At the end of the calculation, objects of types MCHAML (element fields) and CHPOINT (point fields) (constraints and displacements) are grouped together in a table. From this table, we can calculate the maximum and minimum principal stresses using the PRIN operator (Figure 6).

From these same stress data stored in the table, we calculate the stress invariants I1 and J2 using the INVA operator which in turn will allow us to calculate the mean (*p* = I1/3) and deviation (*q* =
$\sqrt{3}\text{J}2$ ) stresses. The plasticity criterion (Equation (1)):

$f={q}^{2}+{M}^{2}\left({p}^{2}-p{p}_{cr}\right).$ (1)

Can thus be traced and stress states with elastic or plastic behaviour can be traced (Figure 7).

The implementation of the Cam Clay model in Cast3M with a single load surface did not allow to take into account strain-hardening in a single calculation. As a result, two separate calculations are made, each with a chosen pre-consolidation pressure.

The strain-hardening of the material is noticeable by a decrease in the plastic zone (Figure 7(b)) due to an increase in the elastic behavior zone (negative criterion), because the pre-consolidation pressure has a higher value in the second calculation.

Figure 5. Mesh of the oedometer cell (a), material (b), cell + material (c), cell + material + piston (d).

Figure 6. Minor (a) and maximum (b) principal stress diagrams for the Sindia sample. (a) Sigma_33; (b) Sigma_11.

Figure 7. Plasticity criteria for Pcon1 (a) and Pcon2 (b) for the Sindia sample.

For Sindia laterite, the maximum principal isostresses range from −1.62 × 10^{5} Pa to 1.65 × 10^{5} Pa, while the minimum principal isostresses are between −2.7 × 10^{5} Pa and 1.03 × 10^{5} Pa (Figure 6).

Figure 7 shows the elasto-plastic stress state of the Sindia lateritic material. The first limit state point which is Pcon1 = 22.11 kPa determined from the oedometric results [4] leads to the plasticity criterion (Figure 7(a)) with 2.02 × 10^{8} Pa as the plastic value closest to zero and 2.7 × 10^{10} Pa as the largest. The values for which *f*(*p*, *q*, *p _{cr}*) < 0 are between −6.69 × 10

For the Keur Samba laterite sample, the calculations give maximum principal stresses between −2.31 × 10^{5} Pa and 2.53 × 10^{5} Pa (Figure 8(b)) and minimum principal stresses of values between −3.46 × 10^{5} Pa and 1.62 × 10^{5} Pa (Figure 8(a)). This is an important range of values when compared with the Sindia sample.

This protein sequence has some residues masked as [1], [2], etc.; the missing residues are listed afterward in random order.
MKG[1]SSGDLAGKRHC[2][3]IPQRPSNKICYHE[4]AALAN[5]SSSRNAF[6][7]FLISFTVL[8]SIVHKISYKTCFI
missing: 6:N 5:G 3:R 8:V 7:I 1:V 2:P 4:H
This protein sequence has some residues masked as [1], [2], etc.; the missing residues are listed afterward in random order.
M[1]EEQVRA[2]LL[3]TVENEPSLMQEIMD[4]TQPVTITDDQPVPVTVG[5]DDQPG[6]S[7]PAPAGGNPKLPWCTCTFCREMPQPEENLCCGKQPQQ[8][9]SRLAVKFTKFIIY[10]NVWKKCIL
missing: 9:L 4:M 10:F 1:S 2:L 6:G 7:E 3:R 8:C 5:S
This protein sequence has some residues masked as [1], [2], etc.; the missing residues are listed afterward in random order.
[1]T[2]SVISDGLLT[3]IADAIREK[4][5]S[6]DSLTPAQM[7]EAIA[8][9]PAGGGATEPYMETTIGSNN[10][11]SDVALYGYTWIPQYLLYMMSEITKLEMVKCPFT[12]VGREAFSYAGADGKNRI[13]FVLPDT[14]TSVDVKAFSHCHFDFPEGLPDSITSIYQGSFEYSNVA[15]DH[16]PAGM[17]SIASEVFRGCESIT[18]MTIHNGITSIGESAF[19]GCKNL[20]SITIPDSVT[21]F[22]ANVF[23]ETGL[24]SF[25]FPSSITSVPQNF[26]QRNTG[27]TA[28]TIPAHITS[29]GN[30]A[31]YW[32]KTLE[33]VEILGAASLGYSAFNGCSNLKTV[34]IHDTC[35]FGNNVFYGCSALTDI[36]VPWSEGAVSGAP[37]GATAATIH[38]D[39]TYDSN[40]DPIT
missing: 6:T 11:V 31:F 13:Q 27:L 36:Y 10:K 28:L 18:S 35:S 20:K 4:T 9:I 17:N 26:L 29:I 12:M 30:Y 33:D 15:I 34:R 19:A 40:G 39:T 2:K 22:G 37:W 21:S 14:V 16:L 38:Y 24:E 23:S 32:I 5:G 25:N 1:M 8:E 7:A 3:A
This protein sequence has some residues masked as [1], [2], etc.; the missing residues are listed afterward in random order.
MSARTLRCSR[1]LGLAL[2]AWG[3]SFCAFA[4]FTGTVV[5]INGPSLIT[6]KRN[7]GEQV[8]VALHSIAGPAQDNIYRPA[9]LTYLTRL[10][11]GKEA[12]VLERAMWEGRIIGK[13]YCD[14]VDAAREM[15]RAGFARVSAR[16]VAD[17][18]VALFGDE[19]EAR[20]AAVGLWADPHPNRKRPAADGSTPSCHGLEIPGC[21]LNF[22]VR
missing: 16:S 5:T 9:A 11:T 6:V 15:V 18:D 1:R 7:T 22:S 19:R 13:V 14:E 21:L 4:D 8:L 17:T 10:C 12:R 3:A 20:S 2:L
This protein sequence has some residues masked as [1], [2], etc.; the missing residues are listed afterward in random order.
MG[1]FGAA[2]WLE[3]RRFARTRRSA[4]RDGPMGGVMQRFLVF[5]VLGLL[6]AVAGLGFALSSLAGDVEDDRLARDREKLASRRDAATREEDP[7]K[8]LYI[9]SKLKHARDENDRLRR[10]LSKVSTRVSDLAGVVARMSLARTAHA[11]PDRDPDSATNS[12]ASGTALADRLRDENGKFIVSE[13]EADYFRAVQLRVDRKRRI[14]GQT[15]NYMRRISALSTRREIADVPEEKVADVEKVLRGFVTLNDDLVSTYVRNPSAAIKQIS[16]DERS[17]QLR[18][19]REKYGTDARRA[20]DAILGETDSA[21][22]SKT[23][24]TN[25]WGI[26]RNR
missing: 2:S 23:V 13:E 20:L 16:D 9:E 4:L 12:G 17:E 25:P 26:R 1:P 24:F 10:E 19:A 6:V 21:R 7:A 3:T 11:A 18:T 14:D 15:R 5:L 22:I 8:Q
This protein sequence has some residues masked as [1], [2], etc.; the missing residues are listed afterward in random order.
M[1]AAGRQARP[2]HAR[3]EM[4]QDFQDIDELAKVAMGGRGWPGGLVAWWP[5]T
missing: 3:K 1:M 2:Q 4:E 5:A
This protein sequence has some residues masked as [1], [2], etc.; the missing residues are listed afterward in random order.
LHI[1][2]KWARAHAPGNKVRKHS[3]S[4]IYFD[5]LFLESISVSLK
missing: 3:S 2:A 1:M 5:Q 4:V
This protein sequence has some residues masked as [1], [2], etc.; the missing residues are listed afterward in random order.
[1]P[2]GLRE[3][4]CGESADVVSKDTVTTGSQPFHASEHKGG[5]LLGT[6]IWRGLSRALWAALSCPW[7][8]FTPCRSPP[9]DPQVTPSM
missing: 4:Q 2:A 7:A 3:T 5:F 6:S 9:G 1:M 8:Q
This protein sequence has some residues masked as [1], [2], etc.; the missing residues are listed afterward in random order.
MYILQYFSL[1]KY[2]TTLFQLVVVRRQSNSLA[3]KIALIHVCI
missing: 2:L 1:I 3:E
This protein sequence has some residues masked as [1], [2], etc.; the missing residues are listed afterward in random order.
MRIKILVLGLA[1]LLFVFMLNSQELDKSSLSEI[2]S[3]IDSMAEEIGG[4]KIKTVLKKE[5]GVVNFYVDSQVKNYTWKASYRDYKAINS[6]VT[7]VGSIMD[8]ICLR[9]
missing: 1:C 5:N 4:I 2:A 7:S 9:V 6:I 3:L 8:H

The first pre-consolidation pressure Pcon1 = 24.02 kPa and the second Pcon2 = 53.83 kPa [4] give the plasticity criteria *f*(*p*, *q*, *p _{cr}*) in Figure 9. The range of elastic behavior (

Figure 8. Minor (a) and maximum (b) principal stress diagrams for the Keur Samba sample. (a) Sigma_33; (b) Sigma_11.

Figure 9. Plasticity criteria for Pcon1 (a) and Pcon2 (b) for the Keur Samba sample.

5. Conclusions

In this publication, we have been able to establish the continuation of the work begun, which consisted in identifying tropical soils with complex behavioral models based on simple mechanical tests [4]. However, in this article, we have verified the methodology of our previous study by simulating the laboratory tests using the finite elements software OptumG2. This verification has allowed us to believe that the tests were carried out correctly and that the methodology was appropriate.

Finally, a finite element calculation using the Cast3M software, allowed the application of the modified cam clay model on lateritic samples which were, in fact, identified with this model in the previous study [4] [13]. This allowed us to interpret an elastoplastic behaviour based on the writing of the plasticity criterion. The knowledge of the stress invariants, stored in the Cast3M table after the calculations, allows us to determine the spherical pressure and deviatoric stresses. This leads to plotting the load surfaces.

This is a result that we consider interesting because it allows us to know all the behaviours of the studied material by applying the mathematical modelling that the modified cam clay model includes; namely the elastoplastic deformations (volumetric and deviatoric), the contracting and expanding behaviour as well as the level of stresses on the critical state line as well as their assumption in the dimensioning. This will probably be the subject of the next publication.

Acknowledgements

I deeply thank the Laboratory of Mechanics and Modelling of the UFR Sciences de l’Ingénieur of the University of Thiés (Sénégal) and the Laboratory of D’Alembert of the Sorbonne University (ex Pierre et Marie Curie) of Paris (France).

Conflicts of Interest

The authors declare no conflicts of interest regarding the publication of this paper.